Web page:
Australian movie Infini invites audiences to get lost in space again.
It’s the 23rd Century, an opening text scroll informs us, and 95% of the Earth’s population lives in poverty. To make ends meet, and with a baby on the way. Whit Carmichael (Daniel MacPherson) has accepted a risky job working with an off-world search and rescue team. Whit can do this and come home everyday to his wife, because interplanetary travel is now accomplished using ‘slipstreaming’ technology. This means that humans are converted into data and beamed directly to their destination. Because of some quantum physics mumbo jumbo hours and even days spent off-world via slip stream, translate to mere minutes for those left behind on earth. I’m not being lazy the expositional line of dialogue explaining all this is, and I quote, “singularity, black hole bullshit”.
There is obviously a downside, a reason that working off-world using this technology is well remunerated. Firstly in order to work it involves a communications node being surgically implanted in your neck and hooked up to your central nervous system. This is kind of similar to Richard Morgan’s superb Takeshi Kovacks SF novels. Although Morgan’s conception of interplanetary travel makes more sense than Infini’s. In Morgan’s books human personalities are encoded, beamed as digital data and then downloaded into ‘cortical stacks’ storage devices implanted in human bodies. In Infini, this is basically a standard fantasy Star Trek transporter device that allows the entire person – body and all – to be beamed. Worse than the implant is the high statistical risk of data corruption during the process (the results of this is never shown, something of a missed opportunity). Of course, the real wizardry of the slipstreaming technology is its ability to make expensive spaceship VFX shots disappear from the budget spreadsheet.
Carmichael is suiting up for duty when another team returns from a job with some kind of airborne virus that causes the infected to go mental and tear their skin off. The standard risk management strategy for such an eventuality is to simply gas the staff to death (economics yo!) With seconds to spare Carmichael emergency beams to the very location from where this apparent virus has emanated.
Another team of expert salvage specialists with really REALLY big guns (Infini has a fondness for stupid looking and entirely impractical sci-fi weaponry) is dispatched to the source of the outbreak shortly after this disaster. The infected team had returned from Infini Station, a mining outpost and the most remote point on the interstellar network. The team’s mission is to discover the source of the infection, search for and quarantine survivors, and find Whit Carmichael.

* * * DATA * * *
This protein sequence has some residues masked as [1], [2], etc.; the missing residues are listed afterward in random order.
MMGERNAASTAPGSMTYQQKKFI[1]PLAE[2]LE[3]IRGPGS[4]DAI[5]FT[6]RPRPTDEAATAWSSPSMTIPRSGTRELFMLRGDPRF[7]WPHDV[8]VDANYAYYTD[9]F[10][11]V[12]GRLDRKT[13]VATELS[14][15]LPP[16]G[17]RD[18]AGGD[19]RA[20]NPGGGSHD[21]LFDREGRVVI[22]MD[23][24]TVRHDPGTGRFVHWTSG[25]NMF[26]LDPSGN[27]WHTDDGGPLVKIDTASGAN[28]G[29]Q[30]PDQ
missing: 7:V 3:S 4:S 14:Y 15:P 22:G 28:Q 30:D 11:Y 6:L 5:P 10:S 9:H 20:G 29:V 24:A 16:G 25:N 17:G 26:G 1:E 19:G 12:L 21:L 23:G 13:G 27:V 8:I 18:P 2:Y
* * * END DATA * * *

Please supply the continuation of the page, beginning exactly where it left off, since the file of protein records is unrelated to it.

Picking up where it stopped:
It is a promising enough set up, with a few decent sci-fi ideas ripped from various cyberpunk novels. Unfortunately the movie face plants as soon as it arrives off-planet and turns into what is essentially a by-the-numbers corridors, flashlights and guns movie. The low budget becomes more and more apparent as the film progresses, never more obvious than in the repurposing of what are obviously iPhone jogging armbands as hi-tech wrist-pads. One close up is so large that you can actually see the little pouch that has been stitched in for keys, you can tell it’s this because of the little key symbol stamped on the thing.
It’s not just mobile phone accessories the movie wears on its sleeve. It is brazen in showing off its influences. Aliens, Event Horizon, DOOM, even Pandorum. Anything where people are chased up and down futuristic but functional dimly lit corridors. Infini is inferior to all of these (okay, maybe it’s marginally less horrible to watch than DOOM with its vomit inducing first person shooter bit).
There is an emerging threat that is more fantastical than a mere viral outbreak, and soon the various characters are all going out of their gourds. Mostly this involves shouting a lot. I needed to pop half a pack of generic ibuprofen after watching this. The middle of the film is just like having the drill sergeant from Full Metal Jacket scream into your face for an hour.
As conflict erupts, and the numbers dwindle Ten Little Indians style, the movie springs it’s action set piece, an interminable bout of fisticuffs that makes the punch up in They Live look like one of those Jeet Kune Do demonstrations Bruce Lee used to do on TV talk shows. Y’know the ones where he moves so fast he’s just a blur and they have to make him slow down and do it again.
Director Shane Abbess and his cinematographer Carl Robertson deserve some credit for making a decent looking film on limited resources, but the movie uses up all its ideas in the first 20 minutes, as soon as the spooky stuff begins, it busts up its transaxle and is just grinding metal. The final act features a terrible ending that completely undercuts everything before it. I only understood what had actually happened on the tube home after the screening.